Ask as often as needed (but not too often)

Shoot to get 1 new review every 3 to 7 days on average.

But don’t get too many reviews too quickly. If you suddenly get a spike in your number of reviews, Google’s algorithms may think these new reviews are fake.

If you haven’t gotten reviews for a while, ramp up gradually first. Start with 1 review per month. After a couple months, shoot for 1 review every 3 weeks. After another couple of months, shoot for 1 every 2 weeks, then 1 every week.

Once you are getting a new review every 3 to 7 days on average, stop there. Don’t try to get too many reviews too frequently, or you may again trigger Google’s fraud detection algorithms.

At an average of 3 to 7 days between reviews, you will soon have a high enough quantity of reviews to make sure the vast majority of consumers consider your average star rating to be credible. You’ll also make sure you always have a few reviews that are recent enough to be convincing to the vast majority of consumers.

Send follow-ups

You may be able to double the number of reviews you get for every customer you contact, simply by sending a couple of follow-ups after your first review request.

For example, you might first send a pre-screening review request email that says something like, “Hey Mary, thanks for your business. I’d love to know how we did. How many stars would you rate your experience with us on a 5-star scale?”

Then, if you don’t get a reply from Mary in about a week, you might send a follow-up that says something like, “Hey Mary, just following up. I really value your honest feedback. How would you rate your experience with us on a 5-star scale?”

Then, if the customer still doesn’t reply, you might send a second follow-up another week later that says, “Hey Mary, sorry to bug you. I hope my emails to you aren’t landing in your spam folder. I really appreciate your business and would love to get your honest feedback. Assuming you get this, would you mind taking a moment just to click reply and let me know how you’d rate us on a 5-star scale? Many thanks again.”

Be sure to space out your follow-ups. You don’t want to annoy a happy customer right as you’re asking for feedback. Space emails at about 3 to 7 days between each email. For text messages, never follow up in fewer than 7 days. Consumers are much more sensitive to frequent text messages than they are to frequent emails.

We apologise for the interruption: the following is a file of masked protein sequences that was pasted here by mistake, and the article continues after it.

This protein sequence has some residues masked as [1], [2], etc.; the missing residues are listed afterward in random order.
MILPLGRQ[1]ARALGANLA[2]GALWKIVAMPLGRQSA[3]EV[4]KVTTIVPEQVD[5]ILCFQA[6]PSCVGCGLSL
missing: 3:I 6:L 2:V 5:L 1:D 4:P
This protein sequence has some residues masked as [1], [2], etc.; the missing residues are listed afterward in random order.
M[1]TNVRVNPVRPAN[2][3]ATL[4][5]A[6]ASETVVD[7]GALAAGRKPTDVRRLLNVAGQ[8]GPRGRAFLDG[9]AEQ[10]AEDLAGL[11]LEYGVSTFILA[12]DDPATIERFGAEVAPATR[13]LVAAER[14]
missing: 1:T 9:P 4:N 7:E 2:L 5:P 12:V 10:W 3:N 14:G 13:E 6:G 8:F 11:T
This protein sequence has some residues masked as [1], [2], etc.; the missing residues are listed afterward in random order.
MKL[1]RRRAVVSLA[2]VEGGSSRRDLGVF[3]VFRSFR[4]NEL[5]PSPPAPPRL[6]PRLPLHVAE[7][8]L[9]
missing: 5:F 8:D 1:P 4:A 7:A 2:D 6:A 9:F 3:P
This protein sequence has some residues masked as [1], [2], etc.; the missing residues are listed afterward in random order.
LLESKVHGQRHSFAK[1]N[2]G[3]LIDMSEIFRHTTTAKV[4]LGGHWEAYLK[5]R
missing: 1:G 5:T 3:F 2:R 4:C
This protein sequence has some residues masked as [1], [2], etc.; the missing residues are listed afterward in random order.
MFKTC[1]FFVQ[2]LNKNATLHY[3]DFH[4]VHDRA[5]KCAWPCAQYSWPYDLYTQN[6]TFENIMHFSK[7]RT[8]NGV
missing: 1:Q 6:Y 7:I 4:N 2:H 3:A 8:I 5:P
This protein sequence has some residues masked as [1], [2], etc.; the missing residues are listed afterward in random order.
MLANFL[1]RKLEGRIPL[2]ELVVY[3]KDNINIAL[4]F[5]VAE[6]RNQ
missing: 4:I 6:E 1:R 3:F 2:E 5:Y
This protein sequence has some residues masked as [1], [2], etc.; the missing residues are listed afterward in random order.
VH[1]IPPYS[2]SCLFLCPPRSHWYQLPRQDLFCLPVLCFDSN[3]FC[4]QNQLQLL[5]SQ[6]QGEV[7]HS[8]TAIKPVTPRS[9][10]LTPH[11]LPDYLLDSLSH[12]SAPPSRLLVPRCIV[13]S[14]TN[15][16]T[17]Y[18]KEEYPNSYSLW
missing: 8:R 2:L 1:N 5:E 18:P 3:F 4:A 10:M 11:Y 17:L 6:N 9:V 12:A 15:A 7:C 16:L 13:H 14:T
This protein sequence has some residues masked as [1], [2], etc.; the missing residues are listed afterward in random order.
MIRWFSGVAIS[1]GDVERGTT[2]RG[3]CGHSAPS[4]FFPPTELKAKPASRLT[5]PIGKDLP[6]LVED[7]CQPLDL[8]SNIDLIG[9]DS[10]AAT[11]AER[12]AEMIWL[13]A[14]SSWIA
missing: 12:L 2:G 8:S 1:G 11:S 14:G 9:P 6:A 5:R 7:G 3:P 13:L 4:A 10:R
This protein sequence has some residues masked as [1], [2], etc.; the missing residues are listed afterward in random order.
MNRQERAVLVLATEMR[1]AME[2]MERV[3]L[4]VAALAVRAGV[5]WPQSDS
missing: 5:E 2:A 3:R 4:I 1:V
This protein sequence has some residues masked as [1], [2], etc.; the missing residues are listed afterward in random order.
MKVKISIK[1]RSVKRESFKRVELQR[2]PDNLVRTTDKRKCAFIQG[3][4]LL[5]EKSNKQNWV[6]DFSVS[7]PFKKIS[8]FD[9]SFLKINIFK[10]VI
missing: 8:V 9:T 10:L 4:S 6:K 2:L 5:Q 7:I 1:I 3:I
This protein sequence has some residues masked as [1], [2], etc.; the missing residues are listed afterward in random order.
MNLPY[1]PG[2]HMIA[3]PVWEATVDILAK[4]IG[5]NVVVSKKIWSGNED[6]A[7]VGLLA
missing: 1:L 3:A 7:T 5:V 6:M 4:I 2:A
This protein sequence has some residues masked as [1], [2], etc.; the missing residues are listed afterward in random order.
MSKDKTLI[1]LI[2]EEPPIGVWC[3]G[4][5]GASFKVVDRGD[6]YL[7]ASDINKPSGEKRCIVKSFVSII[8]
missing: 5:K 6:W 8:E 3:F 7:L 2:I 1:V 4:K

Automate to save time

Don’t worry if you don’t have time to establish a daily or weekly routine to reach out to new customers, especially if that routine involves pre-screening and follow-ups. We’ve got you covered. The Rising Star Reviews web application makes this quick and easy, doing all the work for you. You just enter the name and contact info of a customer, and the tool does the rest. Check out the free trial here.

How to Remove Negative or Fake Google Reviews

You can’t please everyone all of the time. So negative reviews are an unfortunate fact of life.

Sometimes unscrupulous people even go so far as to leave fake negative reviews.

Even positive fake reviews can hurt you. If you get a lot of fake reviews, negative or positive, Google’s algorithms may think all of your reviews are untrustworthy. Then Google may start filtering out many of your reviews, getting rid of some legitimate reviews in addition to the fake ones.

When you get a negative review or a fake review, you may be able to remove it entirely.

For detailed step-by-step instructions, check out our in-depth guide on how to delete a Google review. Or, for just the highlights, keep reading.

Here’s how to delete (or otherwise fix) a negative Google review:

Step 1) Check If You Can Remove the Review

First, figure out if it is even possible to remove the review you want to remove.

You can only remove a review if it violates Google’s policies.

Here are the types of reviews that violate Google’s policies:

  • Fake reviews
  • Duplicate reviews (same reviewer posting from multiple Google accounts)
  • Reviews that are intended to manipulate your ratings
  • Off-topic reviews that aren’t about a customer’s experiences with your business
  • Promotional reviews that include calls to action such as links, contact info, or promotional offers
  • Reviews with illegal content, such as copyrighted images
  • Reviews with content talking about illegal acts, products or services
  • Reviews with sexually explicit content
  • Reviews depicting or promoting violence
  • Offensive reviews with obscene, profane or offensive language
  • Threatening reviews that bully or harass someone
  • Hateful reviews that incite hatred or discrimination against someone or some group
  • Misrepresented reviews that claim to be written by someone other than the true author
  • Deceptive reviews that deliberately mislead readers
  • Reviews written by your competitors
  • Reviews written by your employees (past and present)